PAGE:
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By Dominich Armentano

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W hether higher expenditures are socially efficient or legitimate is to be determined ultimately by competition and not by outside observers. Advertising may, of course, lower the average total costs of a product and act as a barrier-to-entry to competition. This could occur if media advertising expanded the market for a product or if it substituted for more expensive and MARKET STRUCTURE AND INDUSTRIAL ORGANIZATION 39 less effective marketing techniques. But as with the achievement of any econ­ omy in the use of resources, such circumstances are never to be regretted, and certainly not from any consumer perspective.

It is only because consumers find resources satisfactorily allocated that potential competitors find entry difficult or impossible. Product differentiation, especially a differentiation that increases prices, can act as a barrier to entry only if consumers prefer that differentiation, and are willing to pay the presumably higher prices associated with, say, new annual auto style changes. If consumers do not prefer such changes and instead reward the firms that change styles less often, or not at all, then product differentia­ tion could hardly act as a barrier to entry.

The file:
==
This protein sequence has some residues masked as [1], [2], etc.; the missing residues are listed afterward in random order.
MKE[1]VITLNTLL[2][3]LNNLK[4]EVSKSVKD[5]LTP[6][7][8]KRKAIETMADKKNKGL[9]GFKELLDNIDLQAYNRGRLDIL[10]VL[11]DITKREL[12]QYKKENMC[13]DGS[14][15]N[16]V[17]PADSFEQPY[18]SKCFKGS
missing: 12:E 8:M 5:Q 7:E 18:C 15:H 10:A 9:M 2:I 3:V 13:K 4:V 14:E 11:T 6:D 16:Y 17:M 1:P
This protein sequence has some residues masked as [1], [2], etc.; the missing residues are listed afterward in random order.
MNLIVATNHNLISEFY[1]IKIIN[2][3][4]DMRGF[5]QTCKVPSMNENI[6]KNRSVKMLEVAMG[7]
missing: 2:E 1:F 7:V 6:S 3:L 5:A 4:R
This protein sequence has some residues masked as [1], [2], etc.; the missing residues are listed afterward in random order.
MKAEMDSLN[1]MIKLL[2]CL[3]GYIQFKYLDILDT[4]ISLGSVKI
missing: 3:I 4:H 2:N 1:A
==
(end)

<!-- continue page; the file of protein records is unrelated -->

Since other things are never constant in an actual situation, there is never any guar­ antee that one is, in fact, testing cross-elasticity at all. Economic principles such as elasticity are unlikely to be verified by empirical experiments that are, of necessity, a mosaic of complex and nonrepeatable historical events. Further, all close substitutes in markets differ on the basis of appearance, reliability, quality, service, technical assistance, ease of shipment, warranty, and many other factors that buyers may consider important.

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